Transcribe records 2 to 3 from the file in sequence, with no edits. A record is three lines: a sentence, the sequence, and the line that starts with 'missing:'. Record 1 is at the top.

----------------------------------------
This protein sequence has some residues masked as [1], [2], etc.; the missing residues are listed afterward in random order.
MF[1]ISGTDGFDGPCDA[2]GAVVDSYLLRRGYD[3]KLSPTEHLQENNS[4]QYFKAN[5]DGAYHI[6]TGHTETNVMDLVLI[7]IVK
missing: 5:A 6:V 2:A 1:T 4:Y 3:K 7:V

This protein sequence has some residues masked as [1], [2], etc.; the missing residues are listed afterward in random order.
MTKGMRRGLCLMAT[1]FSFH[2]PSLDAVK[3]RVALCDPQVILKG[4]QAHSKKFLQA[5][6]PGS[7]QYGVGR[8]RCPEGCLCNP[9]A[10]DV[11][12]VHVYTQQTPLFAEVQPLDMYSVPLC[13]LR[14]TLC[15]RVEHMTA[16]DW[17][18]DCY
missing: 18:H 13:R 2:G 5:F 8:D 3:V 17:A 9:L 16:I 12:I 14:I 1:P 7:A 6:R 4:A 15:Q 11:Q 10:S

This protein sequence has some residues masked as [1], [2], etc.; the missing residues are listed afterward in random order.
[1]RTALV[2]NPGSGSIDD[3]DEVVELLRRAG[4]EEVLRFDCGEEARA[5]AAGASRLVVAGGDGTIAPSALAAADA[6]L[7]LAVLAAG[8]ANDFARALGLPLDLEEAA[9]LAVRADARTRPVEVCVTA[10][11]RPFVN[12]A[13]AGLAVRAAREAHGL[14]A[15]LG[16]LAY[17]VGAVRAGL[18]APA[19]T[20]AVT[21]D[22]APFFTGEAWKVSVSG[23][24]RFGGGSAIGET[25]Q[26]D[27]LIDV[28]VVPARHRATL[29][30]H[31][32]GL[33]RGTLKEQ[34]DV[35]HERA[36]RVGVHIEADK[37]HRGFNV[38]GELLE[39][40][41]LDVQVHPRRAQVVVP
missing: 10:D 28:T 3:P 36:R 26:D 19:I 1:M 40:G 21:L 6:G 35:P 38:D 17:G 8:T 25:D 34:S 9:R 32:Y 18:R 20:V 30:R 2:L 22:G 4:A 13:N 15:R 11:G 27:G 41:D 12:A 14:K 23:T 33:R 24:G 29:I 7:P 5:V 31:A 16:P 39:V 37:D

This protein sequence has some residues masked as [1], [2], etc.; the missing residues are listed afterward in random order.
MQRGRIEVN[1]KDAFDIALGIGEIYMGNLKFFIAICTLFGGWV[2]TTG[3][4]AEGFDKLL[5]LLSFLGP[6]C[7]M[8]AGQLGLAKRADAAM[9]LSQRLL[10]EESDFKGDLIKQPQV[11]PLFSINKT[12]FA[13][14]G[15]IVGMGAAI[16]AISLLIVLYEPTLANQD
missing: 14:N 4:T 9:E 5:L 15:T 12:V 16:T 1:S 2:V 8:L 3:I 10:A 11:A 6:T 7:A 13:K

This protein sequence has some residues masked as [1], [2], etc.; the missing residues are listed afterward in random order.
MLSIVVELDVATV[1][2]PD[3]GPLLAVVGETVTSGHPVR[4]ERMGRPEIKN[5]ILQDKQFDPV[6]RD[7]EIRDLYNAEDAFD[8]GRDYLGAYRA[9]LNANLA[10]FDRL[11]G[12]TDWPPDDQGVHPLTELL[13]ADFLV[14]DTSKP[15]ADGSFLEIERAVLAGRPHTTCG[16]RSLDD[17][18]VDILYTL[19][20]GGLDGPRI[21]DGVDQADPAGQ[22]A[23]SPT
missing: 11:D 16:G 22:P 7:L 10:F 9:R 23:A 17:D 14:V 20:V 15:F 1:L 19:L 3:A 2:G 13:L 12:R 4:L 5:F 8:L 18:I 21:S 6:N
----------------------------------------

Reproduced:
This protein sequence has some residues masked as [1], [2], etc.; the missing residues are listed afterward in random order.
MTKGMRRGLCLMAT[1]FSFH[2]PSLDAVK[3]RVALCDPQVILKG[4]QAHSKKFLQA[5][6]PGS[7]QYGVGR[8]RCPEGCLCNP[9]A[10]DV[11][12]VHVYTQQTPLFAEVQPLDMYSVPLC[13]LR[14]TLC[15]RVEHMTA[16]DW[17][18]DCY
missing: 18:H 13:R 2:G 5:F 8:D 3:V 17:A 9:L 16:I 12:I 14:I 1:P 7:A 6:R 4:A 15:Q 11:Q 10:S

This protein sequence has some residues masked as [1], [2], etc.; the missing residues are listed afterward in random order.
[1]RTALV[2]NPGSGSIDD[3]DEVVELLRRAG[4]EEVLRFDCGEEARA[5]AAGASRLVVAGGDGTIAPSALAAADA[6]L[7]LAVLAAG[8]ANDFARALGLPLDLEEAA[9]LAVRADARTRPVEVCVTA[10][11]RPFVN[12]A[13]AGLAVRAAREAHGL[14]A[15]LG[16]LAY[17]VGAVRAGL[18]APA[19]T[20]AVT[21]D[22]APFFTGEAWKVSVSG[23][24]RFGGGSAIGET[25]Q[26]D[27]LIDV[28]VVPARHRATL[29][30]H[31][32]GL[33]RGTLKEQ[34]DV[35]HERA[36]RVGVHIEADK[37]HRGFNV[38]GELLE[39][40][41]LDVQVHPRRAQVVVP
missing: 10:D 28:T 3:P 36:R 26:D 19:I 1:M 40:G 21:L 6:G 35:P 38:D 17:G 8:T 25:D 34:S 9:R 32:Y 18:R 20:V 30:R 2:L 22:G 4:A 13:N 15:R 11:G 27:G 41:D 12:A 14:K 23:T 33:R 24:G 29:I 7:P 5:V 31:A 16:P 39:V 37:D